17. The method of claim 10, further comprising:
controlling the reference current source by adjusting a gate voltage on at least one transistor of the current source.
18. A driving circuit for a light emitting diode, comprising:
means for coupling a drain terminal of a first transistor to a reference current source to provide a first drain terminal voltage;
means for comparing the first drain terminal voltage to a second drain terminal voltage on a drain terminal of a second transistor;
means for adjusting a gate voltage of a gate terminal of the first and the second transistors until the second drain terminal voltage of the second transistor is substantially equal to the first drain terminal voltage of the first transistor; and
means for coupling the drain terminal of the second transistor to a terminal of the light emitting diode,
wherein the reference current source comprises at least two transistors that are directly connected to each other in series, one of the two transistors having a source terminal coupled to the drain terminal of the first transistor.
19. A driving circuit for a light emitting diode, comprising:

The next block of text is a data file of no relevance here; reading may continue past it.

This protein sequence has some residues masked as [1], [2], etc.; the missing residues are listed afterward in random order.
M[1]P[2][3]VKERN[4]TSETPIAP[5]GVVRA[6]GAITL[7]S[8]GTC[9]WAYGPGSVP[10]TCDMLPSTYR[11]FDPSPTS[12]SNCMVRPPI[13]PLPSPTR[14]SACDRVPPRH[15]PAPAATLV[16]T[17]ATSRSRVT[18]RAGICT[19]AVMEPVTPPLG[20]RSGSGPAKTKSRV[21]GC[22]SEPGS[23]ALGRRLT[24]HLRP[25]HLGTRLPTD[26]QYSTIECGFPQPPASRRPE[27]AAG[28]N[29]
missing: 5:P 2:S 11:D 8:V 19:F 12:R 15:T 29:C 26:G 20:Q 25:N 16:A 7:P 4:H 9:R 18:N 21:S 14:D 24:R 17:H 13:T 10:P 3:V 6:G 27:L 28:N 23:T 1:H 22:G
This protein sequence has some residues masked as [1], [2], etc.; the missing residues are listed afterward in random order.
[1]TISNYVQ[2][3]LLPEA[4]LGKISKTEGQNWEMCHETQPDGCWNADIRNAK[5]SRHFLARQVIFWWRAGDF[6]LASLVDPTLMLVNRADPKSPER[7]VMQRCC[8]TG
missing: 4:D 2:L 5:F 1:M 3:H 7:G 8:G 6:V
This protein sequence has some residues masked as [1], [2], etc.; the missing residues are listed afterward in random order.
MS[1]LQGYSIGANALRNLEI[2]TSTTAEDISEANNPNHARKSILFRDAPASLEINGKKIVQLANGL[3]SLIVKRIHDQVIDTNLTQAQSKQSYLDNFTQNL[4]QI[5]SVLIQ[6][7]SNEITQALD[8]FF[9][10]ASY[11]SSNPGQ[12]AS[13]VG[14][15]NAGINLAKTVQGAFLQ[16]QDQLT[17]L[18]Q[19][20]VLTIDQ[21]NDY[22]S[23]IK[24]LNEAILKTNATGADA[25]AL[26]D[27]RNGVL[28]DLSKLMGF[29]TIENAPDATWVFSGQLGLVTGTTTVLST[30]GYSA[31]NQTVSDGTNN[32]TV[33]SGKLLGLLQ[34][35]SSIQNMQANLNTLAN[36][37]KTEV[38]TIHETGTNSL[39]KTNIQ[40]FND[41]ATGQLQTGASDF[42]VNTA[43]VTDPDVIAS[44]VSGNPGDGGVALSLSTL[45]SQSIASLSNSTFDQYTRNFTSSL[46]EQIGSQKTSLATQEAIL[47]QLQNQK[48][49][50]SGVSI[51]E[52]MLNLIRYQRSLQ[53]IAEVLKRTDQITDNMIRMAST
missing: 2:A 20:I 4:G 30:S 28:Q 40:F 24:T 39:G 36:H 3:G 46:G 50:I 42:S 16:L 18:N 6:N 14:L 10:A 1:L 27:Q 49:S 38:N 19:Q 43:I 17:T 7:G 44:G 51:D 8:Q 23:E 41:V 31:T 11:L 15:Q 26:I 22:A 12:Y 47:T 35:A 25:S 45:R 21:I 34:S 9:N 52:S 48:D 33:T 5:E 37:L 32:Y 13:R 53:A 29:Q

a first transistor having a first gate terminal, a first drain terminal and a first drain voltage at the first drain terminal;
a second transistor having a second gate terminal, a second drain terminal and a second drain voltage at the second drain terminal;
a balancing circuit coupled to the first and the second transistors;
a high impedance load coupled to the first drain terminal and the balancing circuit, a low impedance load coupled to the second drain terminal and the balancing circuit;
wherein the first and second transistors are responsive to the balancing circuit for causing the first and the second drain voltages to be substantially equal, thereby applying a current to the low impedance load substantially equal to the current applied to the high impedance load,
wherein the first drain terminal is coupled to a reference current source that delivers a predetermined, but adjustable amount of current from the first drain terminal to a ground potential, and
wherein the reference current source comprises a third transistor having a source terminal coupled to the first drain terminal and a gate coupled to a first bias voltage terminal.
20. The drive circuit of claim 19, wherein the reference current source further comprises a fourth transistor that is directly connected to the third transistor in series, the fourth transistor having a gate coupled to a second bias voltage terminal.
Description
BACKGROUND OF THE INVENTION

1. Field of Invention

This invention is directed to driving circuits for light emitting diodes.

2. Description of Related Art